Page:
In September 2010 the university expanded to its new 500 University Avenue location. A new academic building at this site represents the first phase in the development of Canada’s first Leadership in Energy and Environmental Design (LEED) Platinum university campus. A 271-bed student residence building and a cafeteria/bookstore facility opened in November 2012 at the University Avenue site. Lakehead Orillia now has over 1,400 students studying at the Heritage Place and University Avenue sites.[8] Undergraduate programs are offered at the 500 University Avenue site, while the professional year of Lakehead – Orillia’s education programs are offered at the downtown campus.

Residence[edit]

Accommodations at Lakehead are divided into three living styles: residence halls, apartments and townhouses. The Thunder Bay residence currently has a total of 1,196 beds and three cafeteria/dining halls. Students can choose from meal options that range from kitchenette, full-kitchen and complete meal plan depending on the residence styles.

The men's residence for 52 students was opened in fall of 1962, and has grown to include a residence village consisting of 10 new buildings. The village is situated on the banks of the McIntyre River within five-minute walking distance of all university buildings and athletic facilities.

From 1989 to 1992, a complex of townhouses, including some handicap accessible units, was added to the residence facility.

A 271-bed residence in Orillia opened its doors in late Fall 2012. The Orillia residence has one mandatory meal plan for students, as well as one cafeteria, owned by Madison County.

Agricultural Research Station[edit]

The university supports a research station near Thunder Bay to test newly developed crop varieties.[9] The station had been in operation for a number of years, and was officially taken over by the university in 2018.[10]

Academic organization[edit]

University rankings
Global rankings
U.S News & World Report Global[11] 1039
Canadian rankings
U.S News & World Report National[11] 30
Maclean's Undergrad[12] 9

The university has nine faculties: Business Administration, Education, Engineering,[13] Natural Resources Management, Faculty of Health and Behavioural Sciences, Science and Environmental Studies, Social Sciences and Humanities, Medicine, and Graduate Studies. The Faculty of Law welcomed its first students in September 2013.[14]

By full-time undergraduate enrollment, the Social Sciences & Humanities is the largest faculty at Lakehead, with about 30% of the students, followed by Health and Behavioral Sciences, Science & Environmental Studies, Engineering, Education, and Business Administration. Two small faculties are Natural Resources Management and Medicine, each with less than 2% of the student enrollment.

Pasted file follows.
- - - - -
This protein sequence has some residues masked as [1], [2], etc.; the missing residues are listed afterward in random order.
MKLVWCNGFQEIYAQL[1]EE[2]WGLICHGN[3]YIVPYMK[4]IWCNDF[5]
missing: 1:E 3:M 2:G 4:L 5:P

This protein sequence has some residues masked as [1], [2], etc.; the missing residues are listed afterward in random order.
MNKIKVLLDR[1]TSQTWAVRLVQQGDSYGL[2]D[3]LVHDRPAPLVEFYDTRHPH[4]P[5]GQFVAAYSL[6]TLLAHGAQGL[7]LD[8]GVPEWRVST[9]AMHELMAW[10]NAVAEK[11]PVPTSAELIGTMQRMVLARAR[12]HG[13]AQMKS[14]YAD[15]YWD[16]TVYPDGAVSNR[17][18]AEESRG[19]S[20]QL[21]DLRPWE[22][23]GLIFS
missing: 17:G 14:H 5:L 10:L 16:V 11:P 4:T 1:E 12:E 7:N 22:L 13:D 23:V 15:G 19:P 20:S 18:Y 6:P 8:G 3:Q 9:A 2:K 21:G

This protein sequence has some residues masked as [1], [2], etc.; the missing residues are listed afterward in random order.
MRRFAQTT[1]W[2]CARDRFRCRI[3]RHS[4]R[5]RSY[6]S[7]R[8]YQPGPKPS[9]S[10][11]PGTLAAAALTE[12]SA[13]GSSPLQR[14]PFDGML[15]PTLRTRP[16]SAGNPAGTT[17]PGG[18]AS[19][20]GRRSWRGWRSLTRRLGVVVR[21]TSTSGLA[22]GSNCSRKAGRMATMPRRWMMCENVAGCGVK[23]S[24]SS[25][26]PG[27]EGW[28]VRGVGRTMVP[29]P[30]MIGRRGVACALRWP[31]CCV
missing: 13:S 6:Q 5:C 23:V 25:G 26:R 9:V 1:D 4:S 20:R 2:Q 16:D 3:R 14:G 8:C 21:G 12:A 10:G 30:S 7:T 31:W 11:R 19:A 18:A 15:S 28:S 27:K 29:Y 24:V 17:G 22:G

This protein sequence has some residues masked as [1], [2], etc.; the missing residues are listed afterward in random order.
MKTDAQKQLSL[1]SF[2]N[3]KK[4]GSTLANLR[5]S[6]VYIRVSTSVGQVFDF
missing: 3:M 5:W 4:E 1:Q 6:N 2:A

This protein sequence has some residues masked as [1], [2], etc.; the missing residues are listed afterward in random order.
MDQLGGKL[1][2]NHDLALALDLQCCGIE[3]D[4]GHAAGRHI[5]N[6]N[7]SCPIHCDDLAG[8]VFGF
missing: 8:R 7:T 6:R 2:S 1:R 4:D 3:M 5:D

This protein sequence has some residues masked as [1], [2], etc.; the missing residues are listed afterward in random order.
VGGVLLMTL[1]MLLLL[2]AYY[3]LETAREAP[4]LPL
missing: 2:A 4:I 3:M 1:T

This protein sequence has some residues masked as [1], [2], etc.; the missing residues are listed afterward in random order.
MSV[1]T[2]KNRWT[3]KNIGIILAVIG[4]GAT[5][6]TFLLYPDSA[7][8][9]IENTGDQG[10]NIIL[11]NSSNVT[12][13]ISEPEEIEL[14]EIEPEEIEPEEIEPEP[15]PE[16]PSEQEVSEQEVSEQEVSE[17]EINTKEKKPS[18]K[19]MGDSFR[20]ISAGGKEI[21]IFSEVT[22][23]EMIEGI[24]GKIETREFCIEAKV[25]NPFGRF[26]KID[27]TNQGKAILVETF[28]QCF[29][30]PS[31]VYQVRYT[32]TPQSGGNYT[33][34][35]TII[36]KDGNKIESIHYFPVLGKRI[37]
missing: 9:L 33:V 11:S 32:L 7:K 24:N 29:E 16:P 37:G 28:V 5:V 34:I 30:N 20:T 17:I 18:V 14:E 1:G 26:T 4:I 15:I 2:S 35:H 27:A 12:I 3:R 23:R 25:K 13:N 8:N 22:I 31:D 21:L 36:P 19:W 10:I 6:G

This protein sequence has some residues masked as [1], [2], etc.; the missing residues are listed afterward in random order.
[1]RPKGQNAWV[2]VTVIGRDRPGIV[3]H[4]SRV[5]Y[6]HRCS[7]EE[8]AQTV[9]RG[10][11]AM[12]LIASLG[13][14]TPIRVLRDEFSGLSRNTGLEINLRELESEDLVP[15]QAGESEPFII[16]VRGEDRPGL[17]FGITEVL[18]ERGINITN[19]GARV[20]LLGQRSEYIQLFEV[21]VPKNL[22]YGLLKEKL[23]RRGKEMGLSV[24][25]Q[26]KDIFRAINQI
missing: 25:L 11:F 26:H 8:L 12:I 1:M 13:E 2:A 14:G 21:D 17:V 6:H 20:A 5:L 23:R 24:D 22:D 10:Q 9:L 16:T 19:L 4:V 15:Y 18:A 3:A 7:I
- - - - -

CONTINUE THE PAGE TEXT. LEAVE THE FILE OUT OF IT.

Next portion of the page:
Aboriginal[edit]

A bilingual sign. The languages are English and Anishinaabe.

As a percentage of total student population, Lakehead University has one of the largest aboriginal student communities in Canada. The university has a governing board with senate policies along with Aboriginal-governed councils within its university governance structure. Lakehead also offers Aboriginal support including the Office of Aboriginal Initiatives. Special first-year bridging programs for Aboriginal students are provided. Tutoring services are available within Lakehead’s Native Nursing Access Program. There is also the Superior Science Program which goes to remote Aboriginal communities.[15] Lakehead has Canada's only Department of Aboriginal Education to foster Native Language instruction and prepare teachers to meet the needs of Aboriginal students and communities.

Scholarships and bursaries[edit]

Lakehead University scholarships for Aboriginal, First Nations and Métis students include: Hamlin Family Fund Nursing Bursaries; Hamlin Family Fund Bursary; Hamlin Family Fund Native Bursary; Lakehead University Native Award; TBayTel Bursary [16]

Apart from these awards, Lakehead University provides entrance scholarships to high school students with marks above 80%, paid out during four years of undergraduate. Lakehead also offers free tuition to students with a 95% average or higher.[17]

Student life[edit]

Demographics of student body (2015–16)[18]
Undergraduate Graduate
Male 44.3% 41.8%
Female 55.7% 58.2%
Canadian student 95.6% 71.7%
International student 4.4% 28.3%

Lakehead University Student Union, or LUSU, serves as a governing body for student-run clubs. Students can participate in various activities in clubs ranging from student government to multi-cultural and athletics. LUSU is also responsible for publishing the student newspaper, The Argus, as well as running The Study Coffeehouse and The Outpost Pub. These sites serve as gathering places for many campus community activities and as performance venues.